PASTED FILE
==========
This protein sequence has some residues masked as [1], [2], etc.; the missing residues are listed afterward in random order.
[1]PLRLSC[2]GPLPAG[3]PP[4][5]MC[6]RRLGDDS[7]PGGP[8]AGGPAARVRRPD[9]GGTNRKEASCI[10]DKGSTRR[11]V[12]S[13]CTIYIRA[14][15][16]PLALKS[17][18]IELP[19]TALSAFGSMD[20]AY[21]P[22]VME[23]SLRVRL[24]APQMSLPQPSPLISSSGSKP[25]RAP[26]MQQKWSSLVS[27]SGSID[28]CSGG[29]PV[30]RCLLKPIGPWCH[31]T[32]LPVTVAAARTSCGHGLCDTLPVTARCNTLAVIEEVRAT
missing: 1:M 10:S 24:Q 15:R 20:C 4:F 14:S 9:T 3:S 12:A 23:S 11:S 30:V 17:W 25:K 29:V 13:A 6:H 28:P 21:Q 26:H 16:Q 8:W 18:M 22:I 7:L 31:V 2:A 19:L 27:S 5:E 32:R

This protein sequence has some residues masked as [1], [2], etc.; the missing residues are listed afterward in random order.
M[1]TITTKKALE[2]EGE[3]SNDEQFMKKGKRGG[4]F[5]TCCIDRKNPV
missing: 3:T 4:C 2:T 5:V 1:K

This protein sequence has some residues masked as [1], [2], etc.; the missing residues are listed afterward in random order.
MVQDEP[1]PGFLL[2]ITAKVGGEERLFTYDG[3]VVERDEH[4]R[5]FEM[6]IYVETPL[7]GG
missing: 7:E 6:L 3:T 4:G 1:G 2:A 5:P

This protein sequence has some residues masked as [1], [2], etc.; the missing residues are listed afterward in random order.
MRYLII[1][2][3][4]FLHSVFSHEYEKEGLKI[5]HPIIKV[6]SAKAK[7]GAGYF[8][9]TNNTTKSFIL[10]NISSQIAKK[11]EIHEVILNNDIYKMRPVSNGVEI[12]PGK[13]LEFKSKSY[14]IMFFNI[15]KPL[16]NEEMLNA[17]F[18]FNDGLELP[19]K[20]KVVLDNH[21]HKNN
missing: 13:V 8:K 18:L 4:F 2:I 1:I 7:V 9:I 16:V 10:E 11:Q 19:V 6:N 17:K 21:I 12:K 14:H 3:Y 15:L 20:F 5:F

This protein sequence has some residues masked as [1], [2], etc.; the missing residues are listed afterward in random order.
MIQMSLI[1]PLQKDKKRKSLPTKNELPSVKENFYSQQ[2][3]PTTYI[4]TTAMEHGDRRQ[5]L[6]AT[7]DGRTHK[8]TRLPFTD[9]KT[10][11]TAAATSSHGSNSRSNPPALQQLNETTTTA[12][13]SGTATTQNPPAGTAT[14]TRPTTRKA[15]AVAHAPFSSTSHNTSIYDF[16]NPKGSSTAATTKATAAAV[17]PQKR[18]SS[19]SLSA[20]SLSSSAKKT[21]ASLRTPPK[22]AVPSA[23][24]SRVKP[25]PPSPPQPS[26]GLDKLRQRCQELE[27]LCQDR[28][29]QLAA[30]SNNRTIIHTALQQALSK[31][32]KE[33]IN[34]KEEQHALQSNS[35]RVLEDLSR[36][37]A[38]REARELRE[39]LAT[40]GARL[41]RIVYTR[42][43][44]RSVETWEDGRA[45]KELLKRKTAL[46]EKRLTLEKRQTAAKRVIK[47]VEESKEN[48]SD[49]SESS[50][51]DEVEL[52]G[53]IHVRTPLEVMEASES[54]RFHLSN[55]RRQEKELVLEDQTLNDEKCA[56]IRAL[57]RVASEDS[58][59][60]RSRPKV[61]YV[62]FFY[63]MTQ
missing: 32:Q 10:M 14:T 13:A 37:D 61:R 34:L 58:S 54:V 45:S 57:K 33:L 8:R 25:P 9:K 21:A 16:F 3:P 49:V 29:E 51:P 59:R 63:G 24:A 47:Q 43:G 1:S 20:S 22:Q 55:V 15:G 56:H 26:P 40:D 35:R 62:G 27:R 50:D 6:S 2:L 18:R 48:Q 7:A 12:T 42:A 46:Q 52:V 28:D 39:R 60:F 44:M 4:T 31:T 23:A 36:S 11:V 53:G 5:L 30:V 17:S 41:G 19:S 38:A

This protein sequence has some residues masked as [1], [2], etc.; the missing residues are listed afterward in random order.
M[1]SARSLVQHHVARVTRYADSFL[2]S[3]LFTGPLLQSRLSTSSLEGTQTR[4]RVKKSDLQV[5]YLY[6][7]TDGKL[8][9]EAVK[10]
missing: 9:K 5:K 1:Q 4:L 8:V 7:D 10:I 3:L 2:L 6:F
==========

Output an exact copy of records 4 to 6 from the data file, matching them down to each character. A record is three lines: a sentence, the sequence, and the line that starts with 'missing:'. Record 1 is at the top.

This protein sequence has some residues masked as [1], [2], etc.; the missing residues are listed afterward in random order.
MRYLII[1][2][3][4]FLHSVFSHEYEKEGLKI[5]HPIIKV[6]SAKAK[7]GAGYF[8][9]TNNTTKSFIL[10]NISSQIAKK[11]EIHEVILNNDIYKMRPVSNGVEI[12]PGK[13]LEFKSKSY[14]IMFFNI[15]KPL[16]NEEMLNA[17]F[18]FNDGLELP[19]K[20]KVVLDNH[21]HKNN
missing: 13:V 8:K 18:L 4:F 2:I 1:I 7:V 9:I 16:V 10:E 11:Q 19:V 6:N 17:K 21:I 12:K 14:H 3:Y 15:L 20:F 5:F

This protein sequence has some residues masked as [1], [2], etc.; the missing residues are listed afterward in random order.
MIQMSLI[1]PLQKDKKRKSLPTKNELPSVKENFYSQQ[2][3]PTTYI[4]TTAMEHGDRRQ[5]L[6]AT[7]DGRTHK[8]TRLPFTD[9]KT[10][11]TAAATSSHGSNSRSNPPALQQLNETTTTA[12][13]SGTATTQNPPAGTAT[14]TRPTTRKA[15]AVAHAPFSSTSHNTSIYDF[16]NPKGSSTAATTKATAAAV[17]PQKR[18]SS[19]SLSA[20]SLSSSAKKT[21]ASLRTPPK[22]AVPSA[23][24]SRVKP[25]PPSPPQPS[26]GLDKLRQRCQELE[27]LCQDR[28][29]QLAA[30]SNNRTIIHTALQQALSK[31][32]KE[33]IN[34]KEEQHALQSNS[35]RVLEDLSR[36][37]A[38]REARELRE[39]LAT[40]GARL[41]RIVYTR[42][43][44]RSVETWEDGRA[45]KELLKRKTAL[46]EKRLTLEKRQTAAKRVIK[47]VEESKEN[48]SD[49]SESS[50][51]DEVEL[52]G[53]IHVRTPLEVMEASES[54]RFHLSN[55]RRQEKELVLEDQTLNDEKCA[56]IRAL[57]RVASEDS[58][59][60]RSRPKV[61]YV[62]FFY[63]MTQ
missing: 32:Q 10:M 14:T 13:A 37:D 61:R 34:L 58:S 54:V 45:S 57:K 33:L 8:R 25:P 9:K 21:A 16:F 3:P 49:V 29:E 51:P 59:R 63:G 24:A 47:Q 43:G 1:S 20:S 22:Q 55:V 15:G 56:H 26:P 40:D 35:R 62:G 27:R 50:D 6:S 2:L 18:R 48:Q 7:A 12:T 42:A 46:Q 52:V 28:D 39:R 60:F 44:M 4:T 31:T 23:A 36:S 11:V 53:G 5:L 30:V 17:S 41:G 19:S 38:A

This protein sequence has some residues masked as [1], [2], etc.; the missing residues are listed afterward in random order.
M[1]SARSLVQHHVARVTRYADSFL[2]S[3]LFTGPLLQSRLSTSSLEGTQTR[4]RVKKSDLQV[5]YLY[6][7]TDGKL[8][9]EAVK[10]
missing: 9:K 5:K 1:Q 4:L 8:V 7:D 10:I 3:L 2:L 6:F